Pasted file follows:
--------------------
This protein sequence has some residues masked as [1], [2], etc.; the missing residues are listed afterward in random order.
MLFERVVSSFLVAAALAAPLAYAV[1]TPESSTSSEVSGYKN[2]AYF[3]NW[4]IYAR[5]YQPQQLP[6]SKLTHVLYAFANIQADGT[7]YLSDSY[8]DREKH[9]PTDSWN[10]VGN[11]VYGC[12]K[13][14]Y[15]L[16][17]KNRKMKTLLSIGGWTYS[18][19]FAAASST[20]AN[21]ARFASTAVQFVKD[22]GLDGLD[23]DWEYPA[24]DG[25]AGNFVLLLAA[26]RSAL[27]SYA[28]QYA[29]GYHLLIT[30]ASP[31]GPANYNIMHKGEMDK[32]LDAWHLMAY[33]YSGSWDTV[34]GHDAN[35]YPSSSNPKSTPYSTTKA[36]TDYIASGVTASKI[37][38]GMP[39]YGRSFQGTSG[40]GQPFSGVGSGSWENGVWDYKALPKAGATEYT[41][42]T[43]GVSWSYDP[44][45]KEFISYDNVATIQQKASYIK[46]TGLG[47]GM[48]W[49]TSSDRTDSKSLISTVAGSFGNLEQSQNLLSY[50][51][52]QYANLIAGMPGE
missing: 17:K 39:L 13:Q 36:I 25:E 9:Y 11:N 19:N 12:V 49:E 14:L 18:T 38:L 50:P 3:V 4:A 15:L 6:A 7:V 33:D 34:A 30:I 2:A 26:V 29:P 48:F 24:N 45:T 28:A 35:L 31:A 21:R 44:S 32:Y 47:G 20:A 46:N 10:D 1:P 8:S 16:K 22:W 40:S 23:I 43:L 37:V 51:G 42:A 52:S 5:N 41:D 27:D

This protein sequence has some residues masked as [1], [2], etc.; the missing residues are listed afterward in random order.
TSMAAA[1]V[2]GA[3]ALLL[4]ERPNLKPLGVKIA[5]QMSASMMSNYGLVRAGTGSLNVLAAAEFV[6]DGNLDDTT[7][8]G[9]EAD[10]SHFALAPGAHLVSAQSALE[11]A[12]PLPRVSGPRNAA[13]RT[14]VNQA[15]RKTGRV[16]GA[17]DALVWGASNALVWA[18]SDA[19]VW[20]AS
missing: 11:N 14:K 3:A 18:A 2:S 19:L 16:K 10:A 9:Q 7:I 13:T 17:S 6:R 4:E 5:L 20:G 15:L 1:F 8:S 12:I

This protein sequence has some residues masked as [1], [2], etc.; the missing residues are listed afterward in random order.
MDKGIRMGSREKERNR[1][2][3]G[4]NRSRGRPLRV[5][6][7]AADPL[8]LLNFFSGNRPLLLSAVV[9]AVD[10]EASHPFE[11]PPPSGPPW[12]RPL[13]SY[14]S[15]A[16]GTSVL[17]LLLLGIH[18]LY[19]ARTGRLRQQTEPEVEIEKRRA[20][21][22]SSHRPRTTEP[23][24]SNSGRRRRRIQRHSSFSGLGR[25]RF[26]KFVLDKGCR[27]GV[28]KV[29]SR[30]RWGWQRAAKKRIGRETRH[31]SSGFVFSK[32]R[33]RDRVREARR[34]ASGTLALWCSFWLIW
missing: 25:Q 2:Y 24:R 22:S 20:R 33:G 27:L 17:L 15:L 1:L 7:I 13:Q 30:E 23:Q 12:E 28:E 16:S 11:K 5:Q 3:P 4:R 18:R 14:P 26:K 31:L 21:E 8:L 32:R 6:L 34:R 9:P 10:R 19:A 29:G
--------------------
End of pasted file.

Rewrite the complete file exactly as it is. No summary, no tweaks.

This protein sequence has some residues masked as [1], [2], etc.; the missing residues are listed afterward in random order.
MLFERVVSSFLVAAALAAPLAYAV[1]TPESSTSSEVSGYKN[2]AYF[3]NW[4]IYAR[5]YQPQQLP[6]SKLTHVLYAFANIQADGT[7]YLSDSY[8]DREKH[9]PTDSWN[10]VGN[11]VYGC[12]K[13][14]Y[15]L[16][17]KNRKMKTLLSIGGWTYS[18][19]FAAASST[20]AN[21]ARFASTAVQFVKD[22]GLDGLD[23]DWEYPA[24]DG[25]AGNFVLLLAA[26]RSAL[27]SYA[28]QYA[29]GYHLLIT[30]ASP[31]GPANYNIMHKGEMDK[32]LDAWHLMAY[33]YSGSWDTV[34]GHDAN[35]YPSSSNPKSTPYSTTKA[36]TDYIASGVTASKI[37][38]GMP[39]YGRSFQGTSG[40]GQPFSGVGSGSWENGVWDYKALPKAGATEYT[41][42]T[43]GVSWSYDP[44][45]KEFISYDNVATIQQKASYIK[46]TGLG[47]GM[48]W[49]TSSDRTDSKSLISTVAGSFGNLEQSQNLLSY[50][51][52]QYANLIAGMPGE
missing: 17:K 39:L 13:Q 36:I 25:E 9:Y 11:N 19:N 12:V 49:E 14:L 18:T 38:L 50:P 3:V 4:A 15:L 6:A 7:V 33:D 34:A 30:I 2:A 26:V 29:P 48:F 24:N 45:T 28:A 35:L 31:A 21:R 44:S 32:Y 47:G 20:A 46:N 10:D 1:P 8:S 16:K 22:W 40:S 23:I 43:L 37:V 51:G 42:A 52:S 5:N 41:D 27:D

This protein sequence has some residues masked as [1], [2], etc.; the missing residues are listed afterward in random order.
TSMAAA[1]V[2]GA[3]ALLL[4]ERPNLKPLGVKIA[5]QMSASMMSNYGLVRAGTGSLNVLAAAEFV[6]DGNLDDTT[7][8]G[9]EAD[10]SHFALAPGAHLVSAQSALE[11]A[12]PLPRVSGPRNAA[13]RT[14]VNQA[15]RKTGRV[16]GA[17]DALVWGASNALVWA[18]SDA[19]VW[20]AS
missing: 11:N 14:K 3:A 18:A 2:S 19:L 16:K 10:A 9:Q 7:I 13:T 17:S 6:R 4:E 5:L 20:G 15:L 1:F 8:S 12:I

This protein sequence has some residues masked as [1], [2], etc.; the missing residues are listed afterward in random order.
MDKGIRMGSREKERNR[1][2][3]G[4]NRSRGRPLRV[5][6][7]AADPL[8]LLNFFSGNRPLLLSAVV[9]AVD[10]EASHPFE[11]PPPSGPPW[12]RPL[13]SY[14]S[15]A[16]GTSVL[17]LLLLGIH[18]LY[19]ARTGRLRQQTEPEVEIEKRRA[20][21][22]SSHRPRTTEP[23][24]SNSGRRRRRIQRHSSFSGLGR[25]RF[26]KFVLDKGCR[27]GV[28]KV[29]SR[30]RWGWQRAAKKRIGRETRH[31]SSGFVFSK[32]R[33]RDRVREARR[34]ASGTLALWCSFWLIW
missing: 25:Q 2:Y 24:R 22:S 20:R 33:G 27:L 17:L 15:L 1:L 7:I 13:Q 30:E 23:Q 12:E 28:E 16:S 11:K 5:Q 3:P 4:R 18:R 14:P 26:K 31:L 21:E 8:L 32:R 6:L 34:R 9:P 10:R 19:A 29:G